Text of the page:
I'm sorry I haven't put up a new entry in so long. I really don't like my job lately, so blogging about it only makes me feel like I'm whining. More kids keep joining my playwriting enrichment class and it has descended into chaos. They talk so much we can barely read a scene aloud. My advisory class still sucks, too. I'm not sure which is worse: being blatantly ignored even when you're standing right in a kid's face telling them to stop talking and do their work, or dealing with the rudeness and disrespect they engage in when they do acknowledge your presence. Kids are cutting class, hiding in the bathrooms, hanging out in the stairwells, and when they do go to class, so many of them are so incredibly rude to teachers. How dare we ask them to learn, right?
When we were evacuated a couple weeks ago after someone (an adult) caused nauseating fumes by cleaning paint brushes with gasoline (don't ask), I chatted up the sub who was in for the science teacher that day. He said he has subbed in almost every charter school in the city, and our school is the only one where, when they call him to sub, he truly hesitates, because our kids' behavior is so awful. Isn't that interesting? Same types of schools, same city, same population, and yet our students' behavior is that much worse.
But then I turned around and chatted with Jill, the long-term English sub, and *she* said, "I've worked in schools where the kids screamed 'f--- you!' right in my face and threw objects at me, and these kids don't do that."
I felt like saying, "Give them time." ;O Actually, one student did whip a pencil at me a month or so ago. It hit me in the back, but still. I brought him to the office and he was talked to, but I don't think anything else happened.
Last Thursday the dam finally broke and I cried in front of Mitchell. Mortifying. The board suddenly wanted all this data last week to show the kids were learning something, so we had to give them this diagnostic test in English, and they were NOT happy about it. I helped proctor the test, which took almost two periods for each class, and the one seventh grade class was not very good about it, even though their history teacher, who they generally like, was in the room with me. Just stupid stuff like banging on the desk, whistling, trying to talk. But I walked out of there thinking, I cannot do this again with the other seventh grade class, with only the long-term English sub to back me up -- not during the second-to-last period of the day, when I was overtired and hadn't had any periods off except my 25 minute wolf-down-my-lunch time.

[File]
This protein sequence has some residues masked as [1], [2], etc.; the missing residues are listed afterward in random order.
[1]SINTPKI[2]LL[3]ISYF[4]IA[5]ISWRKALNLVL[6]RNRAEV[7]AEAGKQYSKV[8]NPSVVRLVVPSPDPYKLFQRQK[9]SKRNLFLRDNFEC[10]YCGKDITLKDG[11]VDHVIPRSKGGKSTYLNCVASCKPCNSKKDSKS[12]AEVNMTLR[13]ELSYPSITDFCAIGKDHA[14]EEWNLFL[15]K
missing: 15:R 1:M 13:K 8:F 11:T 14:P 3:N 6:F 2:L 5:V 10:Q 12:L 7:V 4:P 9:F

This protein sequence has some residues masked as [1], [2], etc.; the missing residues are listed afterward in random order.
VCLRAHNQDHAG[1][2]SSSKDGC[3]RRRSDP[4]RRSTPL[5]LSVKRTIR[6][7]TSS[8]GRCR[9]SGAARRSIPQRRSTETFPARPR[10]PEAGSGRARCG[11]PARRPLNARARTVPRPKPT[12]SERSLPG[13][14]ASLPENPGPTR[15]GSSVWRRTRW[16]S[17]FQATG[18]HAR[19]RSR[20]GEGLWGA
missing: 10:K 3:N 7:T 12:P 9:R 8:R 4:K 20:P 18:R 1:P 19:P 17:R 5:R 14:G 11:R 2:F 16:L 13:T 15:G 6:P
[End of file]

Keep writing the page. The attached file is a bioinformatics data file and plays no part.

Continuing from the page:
I rarely ask for help, but I tried to ask this time. I tried the mature, professional approach first. I went to my direct supervisor, the special ed director, and told her my concerns: the one seventh grade class had been just barely OK with their regular teacher and me both in the room, but I feared the second class wouldn't take it seriously, especially with just me and the sub there. I asked point-blank if someone else could come in and help us proctor, but she basically said no, to just "set the expectation" that they should take it seriously. Um, I can't even get them to let me finish a sentence! But I just said, "Oh. Okay." She said I could talk to Mitchell about it if I wanted, but clearly she wasn't going to help me.
So I went to Mitchell, and he basically said the same thing. "There are going to be two of you in there, right?" he said. Yes, one of whom is a sub they don't take seriously, I tried to say in a polite way. It became clear he wasn't going to help me either, and I finally broke down and started crying. Well. THAT got his attention. Suddenly someone else was found to help proctor the exam. Suddenly he and the special ed director wanted to know how theycould offer me more support. But it shouldn't take going to them in tears -- or in anger, as other teachers have done -- to get that, should it?
So. It was incredibly embarrassing, but it was effective. One of the other teachers graciously, courageously tepped in to teach my advisory class last period, since my weepiness had just barely stopped at that point. I brought my laptop and worked in the back of Mitchell's office that last period, listening to the myriad crises that presented themselves: one student claimed all her school books had been stolen; two others were taking a long time to finish their diagnostic tests; another had lost her locker key, couldn't get into her locker to get her winter coat, and Mitchell couldn't find the master key. All those ridiculous but time-consuming issues are probably why it's only the squeaky (i.e., weeping or enraged) wheel that gets the grease around there.